-If you suspect adrenal imbalance- test, don’t guess! (the author is a huge fan of the DUTCH Salivary cortisol test or ZRT salivary four point cortisol test). 

-Don’t try to self-medicate with adaptogens or CBD oil alone. Be smart and invest in your health and yourself by doing proper testing. You want to make sure your testing involves four points to assess cortisol fluctuations throughout the day, and not just use a single cortisol level via blood test (like many conventional doctors will use to assess). These single blood markers can be helpful in assessing adrenal diseases of Cushing’s and Addison’s, but they will most likely not catch adaptive cortisol or cortisol dysregulation. 

-Use adaptogens in a smart way. Again, you need to be using what will help you. 

-Practice gratitude. Starting your day with a grateful mindset can set the tone for a positive outlook on the day. Not only that, but your thoughts can either help or hinder your healing. Negative thinking can increase inflammation in your body, preventing you from healing both emotionally and physically. Start your day by journaling, praying, practicing yoga, or going for a walk. Drink a cup of tea (or coffee if your adrenals are able to handle it), and cuddle with your pet (which I hope is a cat- just saying). Journal down your thoughts so that you can recognize, release, and respond to them and your emotions.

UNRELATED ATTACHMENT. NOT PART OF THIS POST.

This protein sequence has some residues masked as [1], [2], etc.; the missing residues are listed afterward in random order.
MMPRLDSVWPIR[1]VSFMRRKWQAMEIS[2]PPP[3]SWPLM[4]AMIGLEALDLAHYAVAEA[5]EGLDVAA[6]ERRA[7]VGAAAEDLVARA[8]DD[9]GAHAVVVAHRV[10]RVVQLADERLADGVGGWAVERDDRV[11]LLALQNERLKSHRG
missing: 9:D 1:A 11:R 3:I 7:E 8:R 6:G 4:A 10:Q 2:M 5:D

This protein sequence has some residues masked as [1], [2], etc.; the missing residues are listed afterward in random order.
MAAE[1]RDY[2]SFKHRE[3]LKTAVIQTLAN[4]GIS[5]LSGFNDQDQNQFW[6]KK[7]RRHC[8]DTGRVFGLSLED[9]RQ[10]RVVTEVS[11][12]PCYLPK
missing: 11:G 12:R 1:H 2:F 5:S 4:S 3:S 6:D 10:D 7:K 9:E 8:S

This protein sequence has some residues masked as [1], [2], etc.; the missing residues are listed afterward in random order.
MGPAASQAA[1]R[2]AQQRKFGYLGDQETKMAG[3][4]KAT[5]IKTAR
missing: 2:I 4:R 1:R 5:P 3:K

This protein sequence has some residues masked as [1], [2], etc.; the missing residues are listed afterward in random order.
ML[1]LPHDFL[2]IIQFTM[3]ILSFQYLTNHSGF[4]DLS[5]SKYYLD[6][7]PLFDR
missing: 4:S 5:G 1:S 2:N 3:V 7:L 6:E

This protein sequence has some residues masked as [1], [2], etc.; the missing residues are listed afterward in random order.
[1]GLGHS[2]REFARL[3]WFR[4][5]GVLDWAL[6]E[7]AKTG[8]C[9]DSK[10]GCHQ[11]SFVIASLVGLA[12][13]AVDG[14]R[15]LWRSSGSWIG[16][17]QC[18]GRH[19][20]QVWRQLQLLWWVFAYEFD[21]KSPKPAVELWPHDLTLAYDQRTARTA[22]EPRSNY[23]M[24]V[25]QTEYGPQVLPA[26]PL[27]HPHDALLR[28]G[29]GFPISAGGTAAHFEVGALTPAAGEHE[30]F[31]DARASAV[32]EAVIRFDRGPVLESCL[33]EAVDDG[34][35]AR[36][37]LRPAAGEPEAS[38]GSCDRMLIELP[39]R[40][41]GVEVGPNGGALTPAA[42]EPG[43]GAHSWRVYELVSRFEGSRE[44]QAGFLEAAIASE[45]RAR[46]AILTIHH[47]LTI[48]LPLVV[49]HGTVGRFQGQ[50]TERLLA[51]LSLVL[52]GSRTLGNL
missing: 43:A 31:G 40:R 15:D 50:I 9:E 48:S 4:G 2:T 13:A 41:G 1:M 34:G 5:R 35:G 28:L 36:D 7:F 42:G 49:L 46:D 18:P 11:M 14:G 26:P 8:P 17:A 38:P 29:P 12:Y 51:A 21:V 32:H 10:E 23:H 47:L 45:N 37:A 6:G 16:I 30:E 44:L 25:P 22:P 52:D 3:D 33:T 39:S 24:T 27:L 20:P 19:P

-Have an orgasm. Yes, girl- do it. Orgasms can lower your cortisol levels and flood your brain with the happy neurotransmitter oxytocin. Help your brain choose pleasure over stress. 

-Learn how to “sloth mode.” Slothing means doing nothing. Being a pure sloth. Slow, relaxed, and recharging. Slothing isn’t just physical- it is also mental and emotional. Silence your phone, sit or lay on your couch, and watch a funny or happy movie. Learn to sloth when you need it and it will become a superpower. 

-Detox your social media. If following someone increases stress, self-hatred, or causes comparison to yourself or your body, kindly unfollow or mute the person. You need to do what is best for YOU. If Sometimes a social media detox for a week is enough, other times it may be time to cut it out for good. 

-Laugh, cuddle, hug people, and have sex (get that orgasm girlfriend!). Then do it again. Seriously though, this boosts levels of oxytocin in your brain, which leads to feelings of happiness, as well as relaxation. Plus, who needs an excuse to have an orgasm?